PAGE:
1 Section for Marine Ecology, National Environmental Research Institute, Aarhus University, Aarhus University2 Alfred Wegener Institute for Polar and Marine Research3 Department of Bioscience - Marine Diversity and Experimental Ecology, Department of Bioscience, Science and Technology, Aarhus University4 Alfred Wegener Institute for Polar and Marine Resarch5 Department of Bioscience - Marine Diversity and Experimental Ecology, Department of Bioscience, Science and Technology, Aarhus University
The Baltic Sea is a unique semi-enclosed sea with a steady salinity gradient (5‰ to 30‰). Organisms have adapted to such low salinities, but are suspected to be more susceptible to stress. Within the frame of the integrated environmental monitoring BONUS+ project “BEAST” (Biological Effects of Anthropogenic Chemical Stress) the applicability of immune responses as salinity independent biomarkers for toxic effects in the blue mussel was investigated at 5 stations in the Danish Belt Sea (Baltic Sea) in autumn 2009. These stations were characterised by a salinity range (10.9 to 18.8‰) and different mixtures of pollutants (metals, PAHs and POPs), according to parallel chemical analysis of mussel tissues. The immune responses analysed included cellular components (total and differential haemocyte count, phagocytic activity and apoptosis) as well as cell-free factors (cytotoxic activity). Individuals from Frederiksværk (15‰; low metal but high PCB concentrations) showed significantly lower phagocytic activity compared to mussels from Roskilde Fjord (13‰, PAHs, mixture of metals: Cu, Pb, Hg, Cd, Ni) as well as a significantly higher number of circulating haemocytes with regard to organisms from Roskilde Fjord and Isefjord (18.8‰, high concentrations of HCHs, Hg and As). Both, phagocytic activity and total haemocyte count were shown to be influenced by Cu and PCBs, but not by salinity. Cytotoxic activities, in contrast, were dependent on salinity as well as HCH concentrations. Overall, salinity had an impact on the condition index of all individuals. However, haemocyte-mediated immunity was not affected. In conclusion, cellular immune responses were mainly influenced by pollutants, regardless to environmental salinities, whereas cell-free factors were impacted by both, salinity and pollution. Hence, cellular immune functions may be suitable as biomarkers in monitoring programmes for the Baltic Sea and other geographic regions with salinity variances of the studied range.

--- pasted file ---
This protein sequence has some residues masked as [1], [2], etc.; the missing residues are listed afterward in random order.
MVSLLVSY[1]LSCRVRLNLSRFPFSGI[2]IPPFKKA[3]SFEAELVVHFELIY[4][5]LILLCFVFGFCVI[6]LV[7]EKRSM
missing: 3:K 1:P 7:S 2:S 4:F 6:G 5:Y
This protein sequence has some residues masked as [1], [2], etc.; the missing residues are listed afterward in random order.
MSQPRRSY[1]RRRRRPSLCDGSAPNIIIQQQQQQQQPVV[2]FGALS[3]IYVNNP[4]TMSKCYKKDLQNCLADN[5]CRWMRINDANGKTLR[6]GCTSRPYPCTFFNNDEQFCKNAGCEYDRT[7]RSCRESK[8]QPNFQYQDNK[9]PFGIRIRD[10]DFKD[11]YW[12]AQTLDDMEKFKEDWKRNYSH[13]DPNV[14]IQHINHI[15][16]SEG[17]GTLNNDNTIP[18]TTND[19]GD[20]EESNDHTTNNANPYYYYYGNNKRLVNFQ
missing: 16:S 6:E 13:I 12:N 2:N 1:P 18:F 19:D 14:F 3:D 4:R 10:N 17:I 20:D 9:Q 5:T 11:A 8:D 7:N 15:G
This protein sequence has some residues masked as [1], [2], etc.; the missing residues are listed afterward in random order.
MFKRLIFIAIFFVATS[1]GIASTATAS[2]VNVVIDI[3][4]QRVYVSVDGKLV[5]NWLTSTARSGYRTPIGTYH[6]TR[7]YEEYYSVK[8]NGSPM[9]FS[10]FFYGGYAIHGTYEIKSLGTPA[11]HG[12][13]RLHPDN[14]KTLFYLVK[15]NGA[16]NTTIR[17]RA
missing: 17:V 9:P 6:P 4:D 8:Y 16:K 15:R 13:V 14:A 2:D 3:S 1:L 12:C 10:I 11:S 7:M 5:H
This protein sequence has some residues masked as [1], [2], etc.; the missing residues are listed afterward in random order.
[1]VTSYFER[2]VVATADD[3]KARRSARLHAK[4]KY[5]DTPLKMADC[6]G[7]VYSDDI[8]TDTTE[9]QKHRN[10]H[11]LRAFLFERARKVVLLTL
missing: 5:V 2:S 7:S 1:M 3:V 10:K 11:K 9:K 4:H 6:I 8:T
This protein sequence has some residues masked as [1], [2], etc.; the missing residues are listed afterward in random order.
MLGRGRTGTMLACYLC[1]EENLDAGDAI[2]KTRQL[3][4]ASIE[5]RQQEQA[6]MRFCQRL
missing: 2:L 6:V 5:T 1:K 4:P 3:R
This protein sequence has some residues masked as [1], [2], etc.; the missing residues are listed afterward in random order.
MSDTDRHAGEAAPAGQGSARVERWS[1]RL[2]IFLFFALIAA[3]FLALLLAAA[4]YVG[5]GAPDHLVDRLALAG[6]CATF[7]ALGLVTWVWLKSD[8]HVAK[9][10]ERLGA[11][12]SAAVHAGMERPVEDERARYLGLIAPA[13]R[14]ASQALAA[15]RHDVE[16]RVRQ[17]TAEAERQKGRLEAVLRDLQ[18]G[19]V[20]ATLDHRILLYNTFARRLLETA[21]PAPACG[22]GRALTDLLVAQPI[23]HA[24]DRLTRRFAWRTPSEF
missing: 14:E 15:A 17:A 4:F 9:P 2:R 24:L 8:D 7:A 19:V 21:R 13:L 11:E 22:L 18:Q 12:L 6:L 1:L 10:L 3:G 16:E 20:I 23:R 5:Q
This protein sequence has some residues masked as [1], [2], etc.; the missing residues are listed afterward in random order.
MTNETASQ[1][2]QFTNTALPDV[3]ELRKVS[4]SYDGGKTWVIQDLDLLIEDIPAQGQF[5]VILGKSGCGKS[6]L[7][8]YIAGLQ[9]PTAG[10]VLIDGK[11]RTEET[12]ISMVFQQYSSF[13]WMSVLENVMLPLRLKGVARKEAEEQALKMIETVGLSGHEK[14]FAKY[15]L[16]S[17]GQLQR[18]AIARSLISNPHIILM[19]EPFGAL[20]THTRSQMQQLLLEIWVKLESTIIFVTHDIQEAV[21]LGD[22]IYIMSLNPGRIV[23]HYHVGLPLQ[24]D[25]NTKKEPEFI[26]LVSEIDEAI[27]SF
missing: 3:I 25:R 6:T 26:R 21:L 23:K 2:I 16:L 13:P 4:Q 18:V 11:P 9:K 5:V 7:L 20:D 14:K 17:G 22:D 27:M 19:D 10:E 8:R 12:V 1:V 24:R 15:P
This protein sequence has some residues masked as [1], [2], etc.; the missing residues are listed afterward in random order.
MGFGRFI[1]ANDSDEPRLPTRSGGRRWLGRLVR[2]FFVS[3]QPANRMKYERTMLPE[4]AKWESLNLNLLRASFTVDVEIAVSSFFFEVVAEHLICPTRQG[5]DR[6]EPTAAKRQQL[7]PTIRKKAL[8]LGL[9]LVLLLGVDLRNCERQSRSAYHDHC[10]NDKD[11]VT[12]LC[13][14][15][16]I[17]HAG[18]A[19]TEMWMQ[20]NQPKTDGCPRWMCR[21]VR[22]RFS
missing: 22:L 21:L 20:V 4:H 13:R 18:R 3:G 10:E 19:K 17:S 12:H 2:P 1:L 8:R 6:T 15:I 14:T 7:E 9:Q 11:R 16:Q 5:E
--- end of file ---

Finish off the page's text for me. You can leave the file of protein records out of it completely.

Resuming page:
Main Research Area:
Primo 16 - Pollutant Responses in Marine organisms, 2011